Met Tower Marking Law Passes in South Dakota

Agricultural Aviation, May/June 2010

Aerial applicators in South Dakota got some welcome news on March 26, 2010, when Gov. Mike Rounds signed House Bill 1155 into law, an act that requires the marking of certain anemometer towers used for wind energy testing purposes. The South Dakota Aviation Association (SDAA) has been working on the issue of met tower marking for two years.

Bryan Hauschild, president of SDAA and owner of Otter Aviation Inc. in Fergus Falls, Minn., carried the torch on the industry’s behalf. Hauschild worked with State Rep. Jason Frerichs on the legislation and testified before the South Dakota House Commerce Committee. He had previously testified about the hazards of unmarked met towers before the South Dakota Aeronautics Commission.

It is hard to avoid something if you don’t know it’s there in the first place, which is why Hauschild calls unmarked met towers “the most imminent threat” to aerial applicators’ safety today.

South Dakota’s new law mandates that any meteorological testing tower 50 feet or taller located outside the boundaries of a municipality shall be marked, painted, flagged or otherwise constructed “to be recognizable in clear air during daylight hours.” The marking requirements apply to the met tower, guy wires and accessory facilities. Specifically:

  1. The top one-third of the anemometer tower must be painted in equal, alternating bands of aviation orange and white, beginning with orange at the top of the tower and ending with orange at the bottom of the marked portion of the tower;
  2. Two marker balls must be attached to and evenly spaced on each of the outside guy wires;
  3. The area surrounding each point where a guy wire is anchored to the ground must have a contrasting appearance with any surrounding vegetation;
  4. One or more seven-foot safety sleeves must be placed at each anchor point and shall extend from the anchor point along each guy wire attached to the anchor point.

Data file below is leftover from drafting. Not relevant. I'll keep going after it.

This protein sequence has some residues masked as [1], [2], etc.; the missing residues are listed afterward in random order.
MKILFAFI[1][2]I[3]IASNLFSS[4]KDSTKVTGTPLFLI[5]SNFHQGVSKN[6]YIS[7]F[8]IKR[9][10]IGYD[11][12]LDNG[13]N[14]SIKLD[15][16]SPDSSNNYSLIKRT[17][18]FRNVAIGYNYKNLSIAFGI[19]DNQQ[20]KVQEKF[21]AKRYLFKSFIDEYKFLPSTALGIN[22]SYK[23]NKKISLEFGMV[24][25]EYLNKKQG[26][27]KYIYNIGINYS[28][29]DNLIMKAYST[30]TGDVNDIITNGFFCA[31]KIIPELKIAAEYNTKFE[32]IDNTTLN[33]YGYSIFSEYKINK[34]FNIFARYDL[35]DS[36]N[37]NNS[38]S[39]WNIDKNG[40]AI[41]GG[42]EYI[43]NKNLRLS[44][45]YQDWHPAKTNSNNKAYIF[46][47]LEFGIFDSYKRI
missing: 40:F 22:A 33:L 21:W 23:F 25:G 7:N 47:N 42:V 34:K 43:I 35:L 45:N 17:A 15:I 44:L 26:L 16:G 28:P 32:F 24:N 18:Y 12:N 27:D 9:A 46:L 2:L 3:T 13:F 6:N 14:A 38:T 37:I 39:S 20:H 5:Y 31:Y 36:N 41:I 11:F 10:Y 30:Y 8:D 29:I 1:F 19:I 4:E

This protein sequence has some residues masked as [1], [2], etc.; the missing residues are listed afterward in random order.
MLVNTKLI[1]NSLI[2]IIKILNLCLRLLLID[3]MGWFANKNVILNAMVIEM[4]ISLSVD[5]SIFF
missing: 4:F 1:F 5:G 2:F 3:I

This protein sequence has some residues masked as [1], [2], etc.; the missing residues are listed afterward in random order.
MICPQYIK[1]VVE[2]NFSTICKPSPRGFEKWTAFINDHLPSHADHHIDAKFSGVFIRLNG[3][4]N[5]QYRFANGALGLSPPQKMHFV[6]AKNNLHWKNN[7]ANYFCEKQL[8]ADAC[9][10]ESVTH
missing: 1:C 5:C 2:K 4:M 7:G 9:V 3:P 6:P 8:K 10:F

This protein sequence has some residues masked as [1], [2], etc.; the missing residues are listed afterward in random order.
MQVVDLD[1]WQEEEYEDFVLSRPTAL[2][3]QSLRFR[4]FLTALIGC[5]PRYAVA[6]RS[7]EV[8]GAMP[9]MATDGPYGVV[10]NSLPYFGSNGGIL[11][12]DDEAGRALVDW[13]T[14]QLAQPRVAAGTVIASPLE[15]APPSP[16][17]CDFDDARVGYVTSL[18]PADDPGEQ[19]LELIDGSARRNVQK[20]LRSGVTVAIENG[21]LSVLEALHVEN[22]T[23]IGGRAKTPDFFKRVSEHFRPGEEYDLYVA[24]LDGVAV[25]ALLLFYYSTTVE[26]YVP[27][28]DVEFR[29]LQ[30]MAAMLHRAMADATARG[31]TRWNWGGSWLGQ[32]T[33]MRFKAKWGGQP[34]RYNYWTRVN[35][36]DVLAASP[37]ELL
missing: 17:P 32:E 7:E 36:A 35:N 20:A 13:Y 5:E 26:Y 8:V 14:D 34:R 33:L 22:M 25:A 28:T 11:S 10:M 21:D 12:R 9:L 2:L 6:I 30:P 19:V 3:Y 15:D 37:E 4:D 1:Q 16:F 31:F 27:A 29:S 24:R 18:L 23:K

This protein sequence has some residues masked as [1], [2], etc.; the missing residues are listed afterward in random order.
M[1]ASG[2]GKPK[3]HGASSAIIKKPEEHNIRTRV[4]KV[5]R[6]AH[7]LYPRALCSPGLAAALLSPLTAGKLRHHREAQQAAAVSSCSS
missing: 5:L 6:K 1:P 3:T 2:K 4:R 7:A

HB 1155 originally sought to create an online registry of meteorological testing towers in the state, but that measure was tabled in the House Commerce Committee due to concerns from the wind industry. Frerichs went back to the drawing board and decided to push for required marking after working with a group of stakeholders that included representatives from the aerial application and wind industries, South Dakota Aeronautics Commission and state assembly.

Hauschild is happy with the overall outcome, even though aerial applicators didn’t get everything they wanted. “We gave up a lot to keep the bill going and the wind industry took a lot,” he said. “I feel it was a good compromise, although being part of the working group I know that all facets of aviation safety were not addressed in this bill. … After the amended bill was brought forward one of the House Commerce Committee persons said, ‘This is how it’s supposed to work.’ ”

The marking requirements go into effect immediately for new met towers erected in South Dakota. Companies have one year to bring preexisting met towers into compliance.

Some wind energy developers have balked at the cost, which is one of the reasons lighting was not required in the bill. Failure to comply with the new marking standards will result in a Class 2 misdemeanor. The penalty typically involves a small fine.

It remains to be seen how well the new law will be enforced in South Dakota. That could be a moot point, however, since companies generally seek to limit their liability for negligence. Wind developers that ignore the law could be on the hook for damages that far exceed the cost of compliance if an aviation accident or fatality occurs as a result of an unmarked met tower.

“SDAA’s goal of being proactive today hopefully will mean all of us are active in this industry tomorrow with the goal of no met tower accidents or fatalities,” Hauschild said.

SDAA also is concerned about the placement of wind turbines on prime agricultural land, but its board made a conscious decision to focus on addressing met towers first. Now that some form of state-mandated met tower marking has been achieved, the association can explore other related interests. Long-term goals include lighting all wind turbines, the ability to turn off a wind conversion facility during application, linear placement of wind turbines “and a database to find towers or better yet include them in our mapping programs so the hazard is on the map when you print a work order,” Hauschild said.